Crackdown on international students could cost UK £2bn a year
Universities losing out to international students is not just a loss to the the universities but also to the wider economy.
A new report by the Higher Education Policy Institute (HEPI) said that Brexit could cost the UK economy £2bn a year. This would be from a combination of a loss in tuition fees, a loss in non-tuition fee expenditure (e.g. accommodation) as well as an even bigger loss from “the detrimental impact on universities’ supply chains”.
Were the Home Office to conduct yet another crackdown on international students, then the UK could lose out on £2 billion a year just when we need to show we are open for business like never before.”
Nick Hillman, director of Higher Education Policy Institute
The report points out that universities have a knock-on impact on the economy. And that any impact to university income would lead to a bigger impact on the wider economy. This is the “detrimental impact on universities’ supply chains” that the report refers to.
And although there could be gains from an increase in tuition fees particularly for the oldest universities, these would be wiped out if international student numbers were further restricted.
Welcoming international students boosts “UK prosperity”
HEPI director, Nick Hillman called on the government to remove international students from the net migration target. The report’s authors echoed this sentiment saying that £2bn a year is “ample reason” to let more international students come and study in the UK.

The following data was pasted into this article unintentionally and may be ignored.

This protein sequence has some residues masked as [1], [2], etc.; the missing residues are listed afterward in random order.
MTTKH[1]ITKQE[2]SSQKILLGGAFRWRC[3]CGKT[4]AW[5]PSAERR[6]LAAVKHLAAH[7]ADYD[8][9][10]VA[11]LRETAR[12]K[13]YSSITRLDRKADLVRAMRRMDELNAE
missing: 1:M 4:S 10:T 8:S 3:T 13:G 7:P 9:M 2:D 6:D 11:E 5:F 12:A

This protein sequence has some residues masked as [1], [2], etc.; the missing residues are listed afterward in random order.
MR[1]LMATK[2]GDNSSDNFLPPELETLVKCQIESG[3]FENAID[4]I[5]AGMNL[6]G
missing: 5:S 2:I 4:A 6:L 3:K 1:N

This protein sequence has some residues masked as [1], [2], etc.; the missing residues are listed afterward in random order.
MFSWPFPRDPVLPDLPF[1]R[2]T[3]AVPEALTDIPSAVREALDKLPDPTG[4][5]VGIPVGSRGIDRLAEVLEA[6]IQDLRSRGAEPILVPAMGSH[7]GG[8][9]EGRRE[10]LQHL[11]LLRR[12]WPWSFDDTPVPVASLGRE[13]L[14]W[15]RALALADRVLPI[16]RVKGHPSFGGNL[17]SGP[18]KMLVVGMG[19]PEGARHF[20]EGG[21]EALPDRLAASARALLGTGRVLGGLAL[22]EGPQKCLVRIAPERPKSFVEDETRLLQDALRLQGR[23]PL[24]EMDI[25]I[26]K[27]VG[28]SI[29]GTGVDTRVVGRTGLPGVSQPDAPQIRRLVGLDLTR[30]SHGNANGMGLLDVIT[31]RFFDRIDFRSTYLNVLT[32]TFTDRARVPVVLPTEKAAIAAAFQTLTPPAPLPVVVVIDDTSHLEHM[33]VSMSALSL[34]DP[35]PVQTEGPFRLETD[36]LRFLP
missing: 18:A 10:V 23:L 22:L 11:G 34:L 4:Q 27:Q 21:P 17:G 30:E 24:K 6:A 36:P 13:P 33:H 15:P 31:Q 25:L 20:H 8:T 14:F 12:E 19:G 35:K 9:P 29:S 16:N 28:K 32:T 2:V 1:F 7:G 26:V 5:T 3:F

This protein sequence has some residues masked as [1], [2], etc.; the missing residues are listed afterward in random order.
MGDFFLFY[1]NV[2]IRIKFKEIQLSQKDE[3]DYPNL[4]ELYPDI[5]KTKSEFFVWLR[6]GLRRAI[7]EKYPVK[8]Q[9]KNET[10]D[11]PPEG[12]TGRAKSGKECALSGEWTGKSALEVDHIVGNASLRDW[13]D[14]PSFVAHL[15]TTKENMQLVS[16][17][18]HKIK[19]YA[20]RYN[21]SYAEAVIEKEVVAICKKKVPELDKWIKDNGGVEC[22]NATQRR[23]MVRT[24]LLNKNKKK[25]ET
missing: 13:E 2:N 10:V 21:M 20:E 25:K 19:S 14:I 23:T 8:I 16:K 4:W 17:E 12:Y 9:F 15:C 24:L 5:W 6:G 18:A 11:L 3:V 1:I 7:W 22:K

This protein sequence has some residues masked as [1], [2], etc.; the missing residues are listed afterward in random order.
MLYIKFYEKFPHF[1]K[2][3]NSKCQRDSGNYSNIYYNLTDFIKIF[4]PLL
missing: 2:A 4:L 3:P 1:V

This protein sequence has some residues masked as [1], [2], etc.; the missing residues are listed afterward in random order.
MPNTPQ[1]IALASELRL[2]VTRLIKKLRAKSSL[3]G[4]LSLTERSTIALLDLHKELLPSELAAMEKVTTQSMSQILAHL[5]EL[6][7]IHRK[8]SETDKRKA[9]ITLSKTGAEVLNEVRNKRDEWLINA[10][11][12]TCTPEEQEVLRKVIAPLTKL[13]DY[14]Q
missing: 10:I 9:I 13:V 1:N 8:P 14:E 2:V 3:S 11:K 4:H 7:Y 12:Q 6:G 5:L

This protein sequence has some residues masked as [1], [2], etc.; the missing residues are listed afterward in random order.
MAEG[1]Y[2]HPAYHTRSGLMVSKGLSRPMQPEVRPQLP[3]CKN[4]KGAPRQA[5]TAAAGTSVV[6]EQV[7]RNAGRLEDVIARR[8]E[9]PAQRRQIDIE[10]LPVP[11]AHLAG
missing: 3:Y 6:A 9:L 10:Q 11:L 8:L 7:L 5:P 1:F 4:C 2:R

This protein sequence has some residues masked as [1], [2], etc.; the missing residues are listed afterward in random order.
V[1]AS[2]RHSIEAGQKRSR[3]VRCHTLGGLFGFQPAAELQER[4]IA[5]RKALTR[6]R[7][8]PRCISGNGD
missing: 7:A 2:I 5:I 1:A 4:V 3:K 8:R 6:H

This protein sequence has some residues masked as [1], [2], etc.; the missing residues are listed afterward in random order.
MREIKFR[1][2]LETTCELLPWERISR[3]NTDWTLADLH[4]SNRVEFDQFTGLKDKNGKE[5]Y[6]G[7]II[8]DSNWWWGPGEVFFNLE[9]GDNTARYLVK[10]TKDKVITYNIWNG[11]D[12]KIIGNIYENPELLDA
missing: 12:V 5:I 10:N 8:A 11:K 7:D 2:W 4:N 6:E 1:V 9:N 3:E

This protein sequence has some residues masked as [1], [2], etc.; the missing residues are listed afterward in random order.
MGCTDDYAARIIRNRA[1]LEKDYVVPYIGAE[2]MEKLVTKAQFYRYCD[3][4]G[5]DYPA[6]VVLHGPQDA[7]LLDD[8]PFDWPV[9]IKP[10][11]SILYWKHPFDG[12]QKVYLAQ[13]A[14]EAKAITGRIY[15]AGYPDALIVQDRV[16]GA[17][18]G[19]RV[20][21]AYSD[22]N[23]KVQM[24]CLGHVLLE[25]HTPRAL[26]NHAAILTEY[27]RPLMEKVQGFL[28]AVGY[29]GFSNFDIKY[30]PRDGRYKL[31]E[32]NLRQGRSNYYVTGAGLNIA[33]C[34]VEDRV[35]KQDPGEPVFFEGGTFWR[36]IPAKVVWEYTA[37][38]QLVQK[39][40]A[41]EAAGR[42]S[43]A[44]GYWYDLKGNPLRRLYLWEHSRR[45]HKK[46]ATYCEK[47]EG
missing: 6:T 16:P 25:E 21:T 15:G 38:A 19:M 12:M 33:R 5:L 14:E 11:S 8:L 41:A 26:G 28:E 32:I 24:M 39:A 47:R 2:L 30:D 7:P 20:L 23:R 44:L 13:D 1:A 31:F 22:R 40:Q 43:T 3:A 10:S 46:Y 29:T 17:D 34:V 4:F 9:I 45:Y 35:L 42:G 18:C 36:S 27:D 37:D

With an economic value of £2 billion per annum, there is ample reason to allow more international students to come and study in the UK, thereby boosting UK prosperity, as well as maintaining the UK’s global reach and influence.”
Gavan Conlon and Maike Halterbeck, authors of the report from London Economics
You can find more on the report at hepi.ac.uk.
The findings are in line with an earlier report we did on why foreign students should be welcomed. Restricting their numbers isn’t just bad business, it doesn’t make sense and makes the country an even harder sell to all those countries we’re meant to be building relationships with outside of the EU.
Brexit already impacting negatively on universities
Yesterday, MPs heard from top academics who warned that Brexit was already impacting negatively on universities. Students were feeling dissuaded from coming to the UK since the referendum with “anti-immigrant sentiment” and a worry that “uncertainty over future research collaboration” amongst their concerns. And a survey of lecturers and professors found that 76% of non-UK EU academics were considering leaving the UK.